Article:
Grandmas managed well in simpler times


Lisa Persche

May 16, 2011

Lately my eldest daughter has been asking about her great-grandmothers. I've been digging out photos and telling her what I can about those on my side of the family.

Unfortunately I didn't know my maternal grandmother, whose name was Mary. She was born in Prince Edward Island on Christmas Day, the second child of French Canadian parents. Following her marriage to my grandfather (14 years her senior), she moved to southern Ontario where some good friends had settled.

She and Grandpa raised a son and a daughter, adopted almost two decades apart. Not many children were available for adoption in those days, and you were lucky to get even one.

When Grandpa developed a health condition that made it difficult to work at the predominant kinds of labour, Grandma went out and got a full-time job, initially in a grocery store and then a department store.

They moved to an apartment building where Grandpa functioned as superintendent, cooked their meals, performed household chores and cared for my mother before and after school (her brother was grown by then).


Grandma liked to cook on weekends and do handwork, including sewing and crocheting. A devout Catholic, she was actively involved in her parish community and was a founding member of its Catholic Women's League. Being an avid reader, she maintained subscriptions to several Catholic newspapers and magazines.

Her faith sustained her through difficult times, including the accidental death of her brother, the infant death of her first child, an inability to bear more children and almost losing custody of my mother before her adoption was finalized.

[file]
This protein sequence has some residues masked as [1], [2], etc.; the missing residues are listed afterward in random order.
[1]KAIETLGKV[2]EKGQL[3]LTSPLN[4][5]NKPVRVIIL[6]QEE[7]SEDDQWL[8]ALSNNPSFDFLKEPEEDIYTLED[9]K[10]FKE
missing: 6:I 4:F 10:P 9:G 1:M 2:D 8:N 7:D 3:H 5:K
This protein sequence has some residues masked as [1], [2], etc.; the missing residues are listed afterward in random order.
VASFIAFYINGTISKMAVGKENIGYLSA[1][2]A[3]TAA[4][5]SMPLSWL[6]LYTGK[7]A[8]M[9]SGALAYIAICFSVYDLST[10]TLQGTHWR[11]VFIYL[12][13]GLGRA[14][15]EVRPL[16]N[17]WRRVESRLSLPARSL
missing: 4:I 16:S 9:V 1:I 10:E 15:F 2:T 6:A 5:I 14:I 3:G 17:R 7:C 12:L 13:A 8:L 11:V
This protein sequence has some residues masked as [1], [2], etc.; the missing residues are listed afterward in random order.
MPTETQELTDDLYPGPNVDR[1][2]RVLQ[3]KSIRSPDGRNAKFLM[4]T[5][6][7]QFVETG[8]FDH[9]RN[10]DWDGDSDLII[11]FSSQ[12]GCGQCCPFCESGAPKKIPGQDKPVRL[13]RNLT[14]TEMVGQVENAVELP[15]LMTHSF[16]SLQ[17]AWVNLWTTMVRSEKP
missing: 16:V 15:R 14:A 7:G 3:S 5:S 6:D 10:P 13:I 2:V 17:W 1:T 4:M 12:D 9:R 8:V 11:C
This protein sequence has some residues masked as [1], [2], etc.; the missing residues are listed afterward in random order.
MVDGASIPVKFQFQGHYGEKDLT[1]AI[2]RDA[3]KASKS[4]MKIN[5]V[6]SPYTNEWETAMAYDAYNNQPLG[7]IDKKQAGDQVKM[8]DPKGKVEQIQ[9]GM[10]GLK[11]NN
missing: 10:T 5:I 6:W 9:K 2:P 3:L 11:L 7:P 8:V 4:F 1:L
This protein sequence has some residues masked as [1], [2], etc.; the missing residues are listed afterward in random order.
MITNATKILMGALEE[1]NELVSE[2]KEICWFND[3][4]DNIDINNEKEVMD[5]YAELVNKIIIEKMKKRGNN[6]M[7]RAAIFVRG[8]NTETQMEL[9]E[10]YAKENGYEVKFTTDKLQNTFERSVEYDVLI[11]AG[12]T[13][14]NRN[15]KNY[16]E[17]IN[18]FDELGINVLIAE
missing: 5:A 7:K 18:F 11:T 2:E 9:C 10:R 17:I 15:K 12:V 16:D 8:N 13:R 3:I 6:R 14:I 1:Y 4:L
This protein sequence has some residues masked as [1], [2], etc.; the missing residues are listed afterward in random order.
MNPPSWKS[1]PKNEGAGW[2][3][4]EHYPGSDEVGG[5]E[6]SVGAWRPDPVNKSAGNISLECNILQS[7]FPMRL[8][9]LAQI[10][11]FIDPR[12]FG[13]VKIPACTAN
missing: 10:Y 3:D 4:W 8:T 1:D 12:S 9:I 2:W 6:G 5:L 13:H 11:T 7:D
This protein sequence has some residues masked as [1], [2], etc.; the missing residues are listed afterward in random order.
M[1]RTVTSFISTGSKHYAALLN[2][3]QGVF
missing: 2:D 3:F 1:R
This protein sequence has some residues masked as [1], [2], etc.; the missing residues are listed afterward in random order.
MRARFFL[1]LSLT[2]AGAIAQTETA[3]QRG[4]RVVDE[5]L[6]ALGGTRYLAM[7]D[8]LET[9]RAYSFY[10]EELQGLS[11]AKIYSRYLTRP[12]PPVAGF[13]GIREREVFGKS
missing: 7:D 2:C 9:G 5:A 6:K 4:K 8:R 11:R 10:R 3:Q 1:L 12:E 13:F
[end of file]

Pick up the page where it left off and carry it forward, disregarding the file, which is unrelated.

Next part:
Sadly, Grandma developed cancer and died during Mom's teenage years. She experienced excruciating pain during her final days in hospital but did her best to conceal it, in an effort to spare loved ones from witnessing her suffering.

That's the kind of person she was: concerned about others and courageously accepting of what she couldn't change, trusting in God's goodness and his divine plan for her.

My other grandmother, also named Mary, was one of seven children, born and raised in Austria. When she wasn't in school or toiling on the family farm, her social Life centred on the village church, attended by her family on Sundays and the many feast days that were celebrated.

Grandma came to Canada at age 22, securing employment as a domestic worker in Edmonton, then Montreal, until her marriage a few years later. She bore 13 children over the next 20 years. That's 10 more than I have - and I feel my hands are full.


I can't imagine how she managed, especially without the conveniences today's mothers take for granted - such as automatic washers and dryers - and given their modest-sized family home, now considered a starter house.

She was still raising children when my sisters and I were growing up; since my dad was the oldest of her offspring.

Eventually her grandchildren numbered more than 30. She was one busy lady, throughout her life.

Yet she didn't appear frazzled and was never known to complain, despite the self-sacrifice her life involved. In fact, she used to remark how blessed she was to have so many children, all healthy (she had lost a brother and sister to illness when they were 16 months and 13 years old respectively).

When Grandma turned 80 (by then a widow), the family rented a hall for a special celebration. One of her daughters prepared a biography and presented it in This is Your Life fashion.


To excerpt: "No doubt your many tiring and strenuous times as a young farm girl back home and out West prepared you for the tremendous challenge and responsibility of caring for so many so well, day after day.

"Without your rich faith and trust in God's provision, you would be the first to admit, you couldn't have done it alone. Tough times made you rely all the more on your Heavenly Father and drew you closer to him."

What a wonderful legacy of caring, service and faith both my grandmothers left behind. My parents are continuing it.

I hope and pray my children, and future grandchildren, will be able to say the same about me someday.

(Lisa Petsche is a mother of three and a freelance writer specializing in family life.)